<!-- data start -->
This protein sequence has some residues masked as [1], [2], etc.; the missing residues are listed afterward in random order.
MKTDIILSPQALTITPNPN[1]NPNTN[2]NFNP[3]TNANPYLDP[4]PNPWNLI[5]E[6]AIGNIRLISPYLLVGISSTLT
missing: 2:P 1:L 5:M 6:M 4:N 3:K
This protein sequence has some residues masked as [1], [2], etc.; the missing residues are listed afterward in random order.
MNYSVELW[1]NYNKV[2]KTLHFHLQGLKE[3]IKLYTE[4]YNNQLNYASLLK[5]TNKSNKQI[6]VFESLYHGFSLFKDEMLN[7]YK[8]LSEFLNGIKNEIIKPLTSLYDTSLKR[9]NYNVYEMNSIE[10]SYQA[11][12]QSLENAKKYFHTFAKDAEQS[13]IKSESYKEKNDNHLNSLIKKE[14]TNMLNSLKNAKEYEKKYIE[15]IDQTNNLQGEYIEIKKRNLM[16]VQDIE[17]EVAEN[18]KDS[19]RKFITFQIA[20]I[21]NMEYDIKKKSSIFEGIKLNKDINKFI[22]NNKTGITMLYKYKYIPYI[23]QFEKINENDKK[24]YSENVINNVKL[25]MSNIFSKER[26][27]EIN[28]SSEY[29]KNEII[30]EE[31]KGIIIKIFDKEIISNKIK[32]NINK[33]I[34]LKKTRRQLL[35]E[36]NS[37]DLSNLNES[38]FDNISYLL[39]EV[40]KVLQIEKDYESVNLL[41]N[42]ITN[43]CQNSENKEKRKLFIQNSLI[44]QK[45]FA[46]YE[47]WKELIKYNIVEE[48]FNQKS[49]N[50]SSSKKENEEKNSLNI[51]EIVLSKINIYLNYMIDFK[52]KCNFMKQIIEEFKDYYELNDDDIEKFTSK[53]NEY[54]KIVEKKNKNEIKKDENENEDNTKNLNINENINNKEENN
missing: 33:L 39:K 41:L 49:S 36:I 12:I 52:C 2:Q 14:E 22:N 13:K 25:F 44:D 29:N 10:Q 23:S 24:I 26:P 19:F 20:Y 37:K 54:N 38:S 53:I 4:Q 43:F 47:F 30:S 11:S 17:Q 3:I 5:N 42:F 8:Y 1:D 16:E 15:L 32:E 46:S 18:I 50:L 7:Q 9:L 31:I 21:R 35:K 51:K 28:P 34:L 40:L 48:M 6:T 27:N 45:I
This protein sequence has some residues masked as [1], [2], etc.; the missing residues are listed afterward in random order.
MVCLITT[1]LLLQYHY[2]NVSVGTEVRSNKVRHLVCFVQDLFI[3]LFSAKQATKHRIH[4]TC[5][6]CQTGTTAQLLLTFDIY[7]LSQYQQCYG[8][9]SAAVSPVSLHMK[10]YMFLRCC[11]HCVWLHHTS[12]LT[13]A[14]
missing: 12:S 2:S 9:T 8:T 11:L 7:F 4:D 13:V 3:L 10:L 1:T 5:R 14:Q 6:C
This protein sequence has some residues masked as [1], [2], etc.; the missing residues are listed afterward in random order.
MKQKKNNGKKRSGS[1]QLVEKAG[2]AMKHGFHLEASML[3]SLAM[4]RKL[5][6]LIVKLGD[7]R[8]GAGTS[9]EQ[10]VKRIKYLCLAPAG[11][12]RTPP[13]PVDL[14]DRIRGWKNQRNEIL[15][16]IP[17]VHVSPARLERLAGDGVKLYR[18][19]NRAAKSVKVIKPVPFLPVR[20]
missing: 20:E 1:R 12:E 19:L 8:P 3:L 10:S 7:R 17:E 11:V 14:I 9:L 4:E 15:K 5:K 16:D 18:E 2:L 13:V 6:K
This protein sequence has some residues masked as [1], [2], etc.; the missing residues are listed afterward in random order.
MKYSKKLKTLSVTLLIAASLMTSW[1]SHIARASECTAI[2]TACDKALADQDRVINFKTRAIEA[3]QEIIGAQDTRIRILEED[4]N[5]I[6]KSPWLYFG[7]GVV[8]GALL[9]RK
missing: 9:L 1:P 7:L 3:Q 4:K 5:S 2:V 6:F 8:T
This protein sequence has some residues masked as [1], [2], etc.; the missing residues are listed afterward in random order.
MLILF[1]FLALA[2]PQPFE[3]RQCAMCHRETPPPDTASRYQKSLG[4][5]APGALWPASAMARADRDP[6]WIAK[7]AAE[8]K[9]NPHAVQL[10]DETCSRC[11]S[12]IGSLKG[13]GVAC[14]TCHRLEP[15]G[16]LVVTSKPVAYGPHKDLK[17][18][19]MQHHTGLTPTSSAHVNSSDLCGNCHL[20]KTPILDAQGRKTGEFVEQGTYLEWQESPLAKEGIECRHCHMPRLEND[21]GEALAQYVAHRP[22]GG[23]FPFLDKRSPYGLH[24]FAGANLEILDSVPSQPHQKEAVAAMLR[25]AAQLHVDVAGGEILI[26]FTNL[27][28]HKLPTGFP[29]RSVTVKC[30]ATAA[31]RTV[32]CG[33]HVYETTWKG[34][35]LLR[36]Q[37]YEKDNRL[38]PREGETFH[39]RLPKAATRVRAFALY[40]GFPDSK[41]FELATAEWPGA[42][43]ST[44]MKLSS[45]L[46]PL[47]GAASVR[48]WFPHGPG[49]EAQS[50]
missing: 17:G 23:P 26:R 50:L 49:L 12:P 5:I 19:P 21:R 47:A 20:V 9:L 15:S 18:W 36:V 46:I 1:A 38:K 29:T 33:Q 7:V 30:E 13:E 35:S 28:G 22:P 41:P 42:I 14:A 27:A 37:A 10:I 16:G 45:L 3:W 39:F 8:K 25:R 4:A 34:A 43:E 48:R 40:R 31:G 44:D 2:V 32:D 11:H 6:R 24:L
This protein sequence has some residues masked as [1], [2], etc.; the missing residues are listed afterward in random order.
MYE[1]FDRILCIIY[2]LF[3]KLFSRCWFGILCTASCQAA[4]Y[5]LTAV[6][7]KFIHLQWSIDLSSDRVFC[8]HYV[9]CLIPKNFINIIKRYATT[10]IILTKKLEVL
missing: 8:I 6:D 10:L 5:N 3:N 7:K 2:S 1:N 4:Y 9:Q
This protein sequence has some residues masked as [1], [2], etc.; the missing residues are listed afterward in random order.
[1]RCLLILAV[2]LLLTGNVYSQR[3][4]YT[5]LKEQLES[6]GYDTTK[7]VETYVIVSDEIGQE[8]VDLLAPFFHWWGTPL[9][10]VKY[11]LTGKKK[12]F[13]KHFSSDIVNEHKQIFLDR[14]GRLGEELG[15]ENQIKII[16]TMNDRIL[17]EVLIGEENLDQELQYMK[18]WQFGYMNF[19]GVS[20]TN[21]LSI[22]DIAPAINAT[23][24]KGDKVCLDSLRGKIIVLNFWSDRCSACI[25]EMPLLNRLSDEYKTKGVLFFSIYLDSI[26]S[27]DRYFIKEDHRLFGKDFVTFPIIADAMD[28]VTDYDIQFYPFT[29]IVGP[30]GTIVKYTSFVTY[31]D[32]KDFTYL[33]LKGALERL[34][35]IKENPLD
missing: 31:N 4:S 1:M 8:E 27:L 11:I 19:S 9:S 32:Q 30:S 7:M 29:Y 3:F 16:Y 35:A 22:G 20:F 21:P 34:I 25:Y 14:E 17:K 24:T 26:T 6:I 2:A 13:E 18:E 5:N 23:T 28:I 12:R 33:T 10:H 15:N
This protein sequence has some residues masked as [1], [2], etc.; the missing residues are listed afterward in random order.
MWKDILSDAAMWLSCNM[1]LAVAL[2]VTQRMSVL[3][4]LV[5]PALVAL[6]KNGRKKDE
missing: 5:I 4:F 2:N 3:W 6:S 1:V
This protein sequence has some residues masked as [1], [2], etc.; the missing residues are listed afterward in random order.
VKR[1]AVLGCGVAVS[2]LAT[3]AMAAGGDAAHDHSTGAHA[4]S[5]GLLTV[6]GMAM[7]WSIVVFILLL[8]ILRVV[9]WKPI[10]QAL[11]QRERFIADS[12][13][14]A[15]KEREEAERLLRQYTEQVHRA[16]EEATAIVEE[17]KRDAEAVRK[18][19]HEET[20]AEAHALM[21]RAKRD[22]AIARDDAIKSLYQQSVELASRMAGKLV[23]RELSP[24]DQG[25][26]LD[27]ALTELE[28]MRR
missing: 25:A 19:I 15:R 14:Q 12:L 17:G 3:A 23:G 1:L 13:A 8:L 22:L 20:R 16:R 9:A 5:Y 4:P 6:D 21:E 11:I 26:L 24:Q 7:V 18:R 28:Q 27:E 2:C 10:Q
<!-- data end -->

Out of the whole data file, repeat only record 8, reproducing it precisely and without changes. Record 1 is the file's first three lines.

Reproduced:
This protein sequence has some residues masked as [1], [2], etc.; the missing residues are listed afterward in random order.
[1]RCLLILAV[2]LLLTGNVYSQR[3][4]YT[5]LKEQLES[6]GYDTTK[7]VETYVIVSDEIGQE[8]VDLLAPFFHWWGTPL[9][10]VKY[11]LTGKKK[12]F[13]KHFSSDIVNEHKQIFLDR[14]GRLGEELG[15]ENQIKII[16]TMNDRIL[17]EVLIGEENLDQELQYMK[18]WQFGYMNF[19]GVS[20]TN[21]LSI[22]DIAPAINAT[23][24]KGDKVCLDSLRGKIIVLNFWSDRCSACI[25]EMPLLNRLSDEYKTKGVLFFSIYLDSI[26]S[27]DRYFIKEDHRLFGKDFVTFPIIADAMD[28]VTDYDIQFYPFT[29]IVGP[30]GTIVKYTSFVTY[31]D[32]KDFTYL[33]LKGALERL[34][35]IKENPLD
missing: 31:N 4:S 1:M 8:E 27:L 11:I 19:S 9:S 32:Q 30:S 7:M 29:Y 3:F 16:Y 35:A 22:G 20:F 21:P 34:I 25:Y 14:E 17:K 24:T 26:T 6:I 2:A 13:E 18:E 5:N 23:T 28:I 12:R 33:T 10:H 15:N